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17. Penn IW, Sung WH, Lin CH, Chuang E, Chuang TY, Lin PH. Effects of individualized Tai-Chi on balance and lower-limb strength in older adults. BMC Geriatr. 2019;19(1). doi:10.1186/s12877-019-1250-8
18. Burschka JM, Keune PM, Oy UH van, Oschmann P, Kuhn P. Mindfulness-based interventions in multiple sclerosis: Beneficial effects of Tai Chi on balance, coordination, fatigue and depression. BMC Neurol. 2014;14(1). doi:10.1186/s12883-014-0165-4
19. Hackney ME, Earhart GM. Tai Chi improves balance and mobility in people with Parkinson disease. Gait Posture. 2008;28(3). doi:10.1016/j.gaitpost.2008.02.005
20. Wang LC, Ye MZ, Xiong J, Wang XQ, Wu JW, Zheng GH. Optimal exercise parameters of tai chi for balance performance in older adults: A meta-analysis. J Am Geriatr Soc. 2021;69(7). doi:10.1111/jgs.17094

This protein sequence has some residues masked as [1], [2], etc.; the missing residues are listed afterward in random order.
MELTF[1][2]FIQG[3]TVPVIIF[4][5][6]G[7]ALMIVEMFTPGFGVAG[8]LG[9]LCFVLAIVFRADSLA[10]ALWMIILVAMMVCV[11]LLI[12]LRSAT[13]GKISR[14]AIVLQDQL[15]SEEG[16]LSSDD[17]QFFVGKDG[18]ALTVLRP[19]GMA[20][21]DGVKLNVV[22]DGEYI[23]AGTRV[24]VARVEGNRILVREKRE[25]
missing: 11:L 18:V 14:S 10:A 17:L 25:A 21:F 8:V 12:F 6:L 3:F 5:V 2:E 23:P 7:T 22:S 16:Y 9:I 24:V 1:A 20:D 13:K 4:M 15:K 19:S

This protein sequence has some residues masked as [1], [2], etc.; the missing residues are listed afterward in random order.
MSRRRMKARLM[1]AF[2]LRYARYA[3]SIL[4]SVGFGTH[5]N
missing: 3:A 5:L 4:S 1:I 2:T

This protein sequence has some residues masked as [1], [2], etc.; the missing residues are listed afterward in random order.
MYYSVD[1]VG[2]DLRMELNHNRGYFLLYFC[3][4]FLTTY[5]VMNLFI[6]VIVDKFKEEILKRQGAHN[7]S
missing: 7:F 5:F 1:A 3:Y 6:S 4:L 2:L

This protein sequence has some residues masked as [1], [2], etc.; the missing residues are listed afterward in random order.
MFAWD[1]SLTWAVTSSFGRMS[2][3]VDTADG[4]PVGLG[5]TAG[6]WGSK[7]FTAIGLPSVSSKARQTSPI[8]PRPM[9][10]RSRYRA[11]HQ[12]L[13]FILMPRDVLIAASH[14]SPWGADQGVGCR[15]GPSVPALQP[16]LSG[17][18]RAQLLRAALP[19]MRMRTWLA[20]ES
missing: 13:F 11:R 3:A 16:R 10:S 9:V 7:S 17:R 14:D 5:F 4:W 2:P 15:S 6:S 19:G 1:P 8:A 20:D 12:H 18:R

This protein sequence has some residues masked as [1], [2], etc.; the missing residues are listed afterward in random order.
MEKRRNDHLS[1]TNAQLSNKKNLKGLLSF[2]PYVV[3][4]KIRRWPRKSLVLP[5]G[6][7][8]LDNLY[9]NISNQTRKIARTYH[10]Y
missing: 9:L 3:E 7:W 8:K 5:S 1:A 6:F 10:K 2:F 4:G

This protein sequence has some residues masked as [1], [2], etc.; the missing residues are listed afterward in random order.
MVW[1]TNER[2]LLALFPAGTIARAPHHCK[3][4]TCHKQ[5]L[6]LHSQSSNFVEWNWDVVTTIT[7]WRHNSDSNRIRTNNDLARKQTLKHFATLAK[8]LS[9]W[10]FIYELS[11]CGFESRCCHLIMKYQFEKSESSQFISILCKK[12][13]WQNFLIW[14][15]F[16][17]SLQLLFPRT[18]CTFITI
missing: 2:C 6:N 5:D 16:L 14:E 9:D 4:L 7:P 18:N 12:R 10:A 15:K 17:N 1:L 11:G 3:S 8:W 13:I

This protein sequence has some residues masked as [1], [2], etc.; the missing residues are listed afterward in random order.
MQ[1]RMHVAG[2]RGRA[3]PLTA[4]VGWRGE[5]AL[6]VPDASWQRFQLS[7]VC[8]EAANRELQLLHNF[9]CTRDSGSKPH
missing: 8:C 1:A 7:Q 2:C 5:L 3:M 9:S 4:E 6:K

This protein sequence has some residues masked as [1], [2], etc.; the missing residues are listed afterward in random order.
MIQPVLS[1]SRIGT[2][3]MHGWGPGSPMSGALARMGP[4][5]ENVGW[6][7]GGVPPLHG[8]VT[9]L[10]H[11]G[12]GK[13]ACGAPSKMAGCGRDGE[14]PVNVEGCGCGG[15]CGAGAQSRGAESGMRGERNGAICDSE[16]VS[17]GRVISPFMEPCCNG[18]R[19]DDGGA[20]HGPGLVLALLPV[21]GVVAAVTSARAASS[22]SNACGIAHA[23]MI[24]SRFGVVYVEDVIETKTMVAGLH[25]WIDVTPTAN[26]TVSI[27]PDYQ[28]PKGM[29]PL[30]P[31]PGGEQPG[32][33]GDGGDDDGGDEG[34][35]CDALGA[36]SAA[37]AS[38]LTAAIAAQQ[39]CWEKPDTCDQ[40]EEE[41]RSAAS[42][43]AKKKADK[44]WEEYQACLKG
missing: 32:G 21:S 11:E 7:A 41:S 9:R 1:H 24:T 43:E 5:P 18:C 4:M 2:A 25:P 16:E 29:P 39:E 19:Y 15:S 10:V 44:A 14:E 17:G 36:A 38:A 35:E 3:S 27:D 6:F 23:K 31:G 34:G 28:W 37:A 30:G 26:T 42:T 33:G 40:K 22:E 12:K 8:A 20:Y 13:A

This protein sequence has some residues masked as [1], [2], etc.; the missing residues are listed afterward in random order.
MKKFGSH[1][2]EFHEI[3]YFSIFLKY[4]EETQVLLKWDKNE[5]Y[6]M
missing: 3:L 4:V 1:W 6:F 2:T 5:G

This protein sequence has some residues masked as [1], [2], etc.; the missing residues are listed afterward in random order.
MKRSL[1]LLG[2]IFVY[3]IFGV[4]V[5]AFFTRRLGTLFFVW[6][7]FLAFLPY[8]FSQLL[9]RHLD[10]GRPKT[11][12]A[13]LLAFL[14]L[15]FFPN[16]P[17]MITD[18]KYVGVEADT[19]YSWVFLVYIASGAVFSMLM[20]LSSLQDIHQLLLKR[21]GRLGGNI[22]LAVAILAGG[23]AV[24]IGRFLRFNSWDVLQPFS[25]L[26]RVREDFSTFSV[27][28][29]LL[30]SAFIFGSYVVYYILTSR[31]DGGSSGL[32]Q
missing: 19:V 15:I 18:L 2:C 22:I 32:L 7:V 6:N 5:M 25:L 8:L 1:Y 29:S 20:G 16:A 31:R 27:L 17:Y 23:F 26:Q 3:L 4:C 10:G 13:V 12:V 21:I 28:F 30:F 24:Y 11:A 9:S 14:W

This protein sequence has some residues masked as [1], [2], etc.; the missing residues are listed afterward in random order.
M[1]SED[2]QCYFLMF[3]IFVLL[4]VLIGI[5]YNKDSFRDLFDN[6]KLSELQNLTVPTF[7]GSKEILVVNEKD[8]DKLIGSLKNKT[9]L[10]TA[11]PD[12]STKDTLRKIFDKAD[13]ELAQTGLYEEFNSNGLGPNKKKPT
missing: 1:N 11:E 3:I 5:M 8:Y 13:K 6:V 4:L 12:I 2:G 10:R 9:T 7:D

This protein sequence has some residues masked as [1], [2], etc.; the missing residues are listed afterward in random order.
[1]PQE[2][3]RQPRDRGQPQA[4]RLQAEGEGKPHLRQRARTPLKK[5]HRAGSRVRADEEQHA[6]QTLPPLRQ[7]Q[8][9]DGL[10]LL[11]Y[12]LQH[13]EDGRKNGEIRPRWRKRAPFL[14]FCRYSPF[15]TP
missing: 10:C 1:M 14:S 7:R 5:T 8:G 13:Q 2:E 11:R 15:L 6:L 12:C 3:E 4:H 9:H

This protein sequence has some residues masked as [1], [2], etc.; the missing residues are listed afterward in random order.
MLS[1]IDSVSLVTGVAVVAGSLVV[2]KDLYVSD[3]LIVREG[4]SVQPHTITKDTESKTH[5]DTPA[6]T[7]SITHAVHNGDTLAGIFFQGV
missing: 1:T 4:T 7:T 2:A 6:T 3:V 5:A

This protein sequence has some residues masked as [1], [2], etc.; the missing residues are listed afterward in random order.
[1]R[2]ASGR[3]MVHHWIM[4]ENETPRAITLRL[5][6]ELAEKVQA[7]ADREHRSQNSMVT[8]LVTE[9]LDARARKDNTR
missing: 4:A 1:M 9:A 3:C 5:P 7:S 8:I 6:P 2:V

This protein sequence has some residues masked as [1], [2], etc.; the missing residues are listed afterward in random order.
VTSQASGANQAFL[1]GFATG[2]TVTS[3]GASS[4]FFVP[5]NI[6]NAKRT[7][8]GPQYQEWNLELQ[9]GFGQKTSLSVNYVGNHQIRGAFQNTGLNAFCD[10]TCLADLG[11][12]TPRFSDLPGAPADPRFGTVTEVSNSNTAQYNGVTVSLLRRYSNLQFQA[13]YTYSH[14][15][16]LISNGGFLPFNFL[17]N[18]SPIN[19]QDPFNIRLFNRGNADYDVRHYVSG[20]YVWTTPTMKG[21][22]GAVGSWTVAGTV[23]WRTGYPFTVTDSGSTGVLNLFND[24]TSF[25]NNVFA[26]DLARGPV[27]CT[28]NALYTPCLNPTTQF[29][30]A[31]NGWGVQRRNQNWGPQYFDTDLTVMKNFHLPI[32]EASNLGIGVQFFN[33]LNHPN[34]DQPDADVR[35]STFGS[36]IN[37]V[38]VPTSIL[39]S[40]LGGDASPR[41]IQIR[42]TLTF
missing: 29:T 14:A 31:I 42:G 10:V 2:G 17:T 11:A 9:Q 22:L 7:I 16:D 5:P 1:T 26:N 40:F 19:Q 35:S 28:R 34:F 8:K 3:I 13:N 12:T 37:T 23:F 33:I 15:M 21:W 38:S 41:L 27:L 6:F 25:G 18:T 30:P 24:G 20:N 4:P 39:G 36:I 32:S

21. Marks R. Qigong Exercise and Arthritis. Medicines. 2017;4(4):71. doi:10.3390/medicines4040071
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24. Cave K, Lipman M, Thomas S, Bradshaw E. An exercise group for the management of chronic knee pain: a service evaluation. Physiotherapy. 2020;107. doi:10.1016/j.physio.2020.03.219
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28. Wong-Yu ISK, Mak MKY. Multisystem Balance Training Reduces Injurious Fall Risk in Parkinson Disease. Am J Phys Med Rehabil. 2019;98(3). doi:10.1097/PHM.0000000000001035
29. Kotov-Smolenskiy AM, Klochkov AS, Khizhnikova AE. Balance training at low physical fitness using virtual reality system. Physical and rehabilitation medicine, medical rehabilitation. 2020;2(1). doi:10.36425/rehab20644
I am a Master’s prepared RN, National Board-Certified Health & Wellness Coach, Board-Certified Functional Wellness Coach, and Functional Diagnostic Nutrition Practitioner. I help people fix their chronic inflammation & pain with in-home lab testing, client assessments, personalized natural healing protocols, and online coaching to help them move from pain to peace so that they feel better, move better, and live better.